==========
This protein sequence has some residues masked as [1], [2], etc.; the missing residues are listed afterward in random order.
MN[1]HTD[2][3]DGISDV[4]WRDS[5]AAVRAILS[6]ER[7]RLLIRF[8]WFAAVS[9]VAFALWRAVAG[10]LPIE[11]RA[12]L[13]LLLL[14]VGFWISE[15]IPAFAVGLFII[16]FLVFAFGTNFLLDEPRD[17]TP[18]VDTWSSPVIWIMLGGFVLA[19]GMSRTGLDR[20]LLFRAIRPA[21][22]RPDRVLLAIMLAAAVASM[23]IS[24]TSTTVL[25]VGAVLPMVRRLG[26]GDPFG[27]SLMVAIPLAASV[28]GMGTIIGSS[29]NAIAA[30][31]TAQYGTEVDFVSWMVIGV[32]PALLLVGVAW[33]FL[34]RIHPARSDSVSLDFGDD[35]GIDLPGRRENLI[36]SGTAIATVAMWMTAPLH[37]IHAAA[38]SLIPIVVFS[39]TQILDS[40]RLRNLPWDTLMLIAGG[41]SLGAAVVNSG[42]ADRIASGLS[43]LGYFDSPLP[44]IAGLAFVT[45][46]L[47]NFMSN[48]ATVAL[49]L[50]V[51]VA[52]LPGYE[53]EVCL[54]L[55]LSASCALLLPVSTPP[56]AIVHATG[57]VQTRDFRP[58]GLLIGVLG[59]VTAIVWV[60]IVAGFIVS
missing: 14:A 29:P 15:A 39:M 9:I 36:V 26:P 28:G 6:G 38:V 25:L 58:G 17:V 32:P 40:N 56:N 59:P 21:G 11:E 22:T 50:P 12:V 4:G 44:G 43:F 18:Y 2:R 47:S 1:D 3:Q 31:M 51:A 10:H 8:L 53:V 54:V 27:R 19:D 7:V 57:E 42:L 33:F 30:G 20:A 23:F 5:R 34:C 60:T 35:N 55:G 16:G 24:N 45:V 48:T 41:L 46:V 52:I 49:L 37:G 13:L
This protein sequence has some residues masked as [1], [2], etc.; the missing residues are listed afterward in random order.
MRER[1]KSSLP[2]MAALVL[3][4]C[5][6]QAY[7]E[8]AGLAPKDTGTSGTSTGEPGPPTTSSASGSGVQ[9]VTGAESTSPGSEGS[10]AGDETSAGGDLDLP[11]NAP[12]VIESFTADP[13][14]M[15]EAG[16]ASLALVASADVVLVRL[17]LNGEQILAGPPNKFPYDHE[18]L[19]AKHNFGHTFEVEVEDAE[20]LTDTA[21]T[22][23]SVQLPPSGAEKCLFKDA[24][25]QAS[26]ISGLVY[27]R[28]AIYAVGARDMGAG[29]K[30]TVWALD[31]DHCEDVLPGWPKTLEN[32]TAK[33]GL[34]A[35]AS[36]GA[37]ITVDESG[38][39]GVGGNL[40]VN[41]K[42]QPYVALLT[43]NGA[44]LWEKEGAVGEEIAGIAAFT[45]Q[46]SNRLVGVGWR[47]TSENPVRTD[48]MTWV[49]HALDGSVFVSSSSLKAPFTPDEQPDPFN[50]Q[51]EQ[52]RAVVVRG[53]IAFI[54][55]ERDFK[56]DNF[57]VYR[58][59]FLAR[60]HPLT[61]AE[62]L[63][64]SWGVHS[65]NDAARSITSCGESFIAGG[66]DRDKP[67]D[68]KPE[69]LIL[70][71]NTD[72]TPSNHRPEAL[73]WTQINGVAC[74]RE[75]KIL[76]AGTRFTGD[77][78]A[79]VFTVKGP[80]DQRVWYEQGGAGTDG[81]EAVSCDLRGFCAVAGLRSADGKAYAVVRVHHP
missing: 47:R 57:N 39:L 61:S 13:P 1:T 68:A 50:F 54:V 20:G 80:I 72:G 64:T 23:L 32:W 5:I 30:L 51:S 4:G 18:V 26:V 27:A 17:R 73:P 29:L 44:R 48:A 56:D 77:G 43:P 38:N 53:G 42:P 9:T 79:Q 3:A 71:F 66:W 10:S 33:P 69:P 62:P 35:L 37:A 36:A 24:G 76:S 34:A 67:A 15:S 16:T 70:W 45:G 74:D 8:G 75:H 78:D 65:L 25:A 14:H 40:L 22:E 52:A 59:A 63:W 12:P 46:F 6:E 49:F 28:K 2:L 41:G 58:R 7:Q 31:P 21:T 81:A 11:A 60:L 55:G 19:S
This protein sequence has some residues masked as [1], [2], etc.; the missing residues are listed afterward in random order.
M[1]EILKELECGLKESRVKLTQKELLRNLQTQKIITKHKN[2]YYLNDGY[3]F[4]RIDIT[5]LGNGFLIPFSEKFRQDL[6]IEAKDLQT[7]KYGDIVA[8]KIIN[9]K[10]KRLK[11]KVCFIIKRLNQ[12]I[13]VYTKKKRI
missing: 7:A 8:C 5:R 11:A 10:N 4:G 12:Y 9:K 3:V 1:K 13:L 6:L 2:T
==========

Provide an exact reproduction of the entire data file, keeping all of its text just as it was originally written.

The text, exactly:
This protein sequence has some residues masked as [1], [2], etc.; the missing residues are listed afterward in random order.
MN[1]HTD[2][3]DGISDV[4]WRDS[5]AAVRAILS[6]ER[7]RLLIRF[8]WFAAVS[9]VAFALWRAVAG[10]LPIE[11]RA[12]L[13]LLLL[14]VGFWISE[15]IPAFAVGLFII[16]FLVFAFGTNFLLDEPRD[17]TP[18]VDTWSSPVIWIMLGGFVLA[19]GMSRTGLDR[20]LLFRAIRPA[21][22]RPDRVLLAIMLAAAVASM[23]IS[24]TSTTVL[25]VGAVLPMVRRLG[26]GDPFG[27]SLMVAIPLAASV[28]GMGTIIGSS[29]NAIAA[30][31]TAQYGTEVDFVSWMVIGV[32]PALLLVGVAW[33]FL[34]RIHPARSDSVSLDFGDD[35]GIDLPGRRENLI[36]SGTAIATVAMWMTAPLH[37]IHAAA[38]SLIPIVVFS[39]TQILDS[40]RLRNLPWDTLMLIAGG[41]SLGAAVVNSG[42]ADRIASGLS[43]LGYFDSPLP[44]IAGLAFVT[45][46]L[47]NFMSN[48]ATVAL[49]L[50]V[51]VA[52]LPGYE[53]EVCL[54]L[55]LSASCALLLPVSTPP[56]AIVHATG[57]VQTRDFRP[58]GLLIGVLG[59]VTAIVWV[60]IVAGFIVS
missing: 14:A 29:P 15:A 39:M 9:I 36:V 26:P 28:G 6:G 38:V 25:L 58:G 17:V 32:P 40:N 56:N 59:P 21:G 11:E 22:T 50:P 12:V 4:G 44:G 43:F 18:Y 2:R 47:S 1:D 3:Q 31:M 51:A 10:H 8:L 53:V 54:V 27:R 19:D 7:V 57:E 42:L 33:F 30:G 20:A 23:F 5:R 34:C 60:T 35:N 55:G 16:G 24:N 45:V 48:T 41:L 46:V 52:I 49:L 37:G 13:L
This protein sequence has some residues masked as [1], [2], etc.; the missing residues are listed afterward in random order.
MRER[1]KSSLP[2]MAALVL[3][4]C[5][6]QAY[7]E[8]AGLAPKDTGTSGTSTGEPGPPTTSSASGSGVQ[9]VTGAESTSPGSEGS[10]AGDETSAGGDLDLP[11]NAP[12]VIESFTADP[13][14]M[15]EAG[16]ASLALVASADVVLVRL[17]LNGEQILAGPPNKFPYDHE[18]L[19]AKHNFGHTFEVEVEDAE[20]LTDTA[21]T[22][23]SVQLPPSGAEKCLFKDA[24][25]QAS[26]ISGLVY[27]R[28]AIYAVGARDMGAG[29]K[30]TVWALD[31]DHCEDVLPGWPKTLEN[32]TAK[33]GL[34]A[35]AS[36]GA[37]ITVDESG[38][39]GVGGNL[40]VN[41]K[42]QPYVALLT[43]NGA[44]LWEKEGAVGEEIAGIAAFT[45]Q[46]SNRLVGVGWR[47]TSENPVRTD[48]MTWV[49]HALDGSVFVSSSSLKAPFTPDEQPDPFN[50]Q[51]EQ[52]RAVVVRG[53]IAFI[54][55]ERDFK[56]DNF[57]VYR[58][59]FLAR[60]HPLT[61]AE[62]L[63][64]SWGVHS[65]NDAARSITSCGESFIAGG[66]DRDKP[67]D[68]KPE[69]LIL[70][71]NTD[72]TPSNHRPEAL[73]WTQINGVAC[74]RE[75]KIL[76]AGTRFTGD[77][78]A[79]VFTVKGP[80]DQRVWYEQGGAGTDG[81]EAVSCDLRGFCAVAGLRSADGKAYAVVRVHHP
missing: 47:R 57:N 39:L 61:S 13:P 1:T 68:A 50:F 54:V 20:G 80:I 72:G 64:T 23:L 32:W 5:I 30:L 51:S 4:G 18:V 26:V 27:A 17:R 73:P 29:L 44:R 48:A 56:D 77:G 43:P 38:N 53:G 42:P 9:T 79:Q 3:A 71:F 66:W 10:S 33:P 69:P 62:P 35:L 37:A 36:A 24:G 76:S 34:A 67:A 15:S 16:T 70:W 45:G 74:D 8:G 75:H 78:D 65:L 25:A 14:H 40:L 22:E 52:A 59:A 63:W 12:P 46:F 6:E 49:F 28:K 2:L 41:G 58:R 7:Q 31:P 21:T 81:A 11:A 60:L 55:G 19:S
This protein sequence has some residues masked as [1], [2], etc.; the missing residues are listed afterward in random order.
M[1]EILKELECGLKESRVKLTQKELLRNLQTQKIITKHKN[2]YYLNDGY[3]F[4]RIDIT[5]LGNGFLIPFSEKFRQDL[6]IEAKDLQT[7]KYGDIVA[8]KIIN[9]K[10]KRLK[11]KVCFIIKRLNQ[12]I[13]VYTKKKRI
missing: 7:A 8:C 5:R 11:A 10:N 4:G 12:Y 9:K 3:V 1:K 13:L 6:L 2:T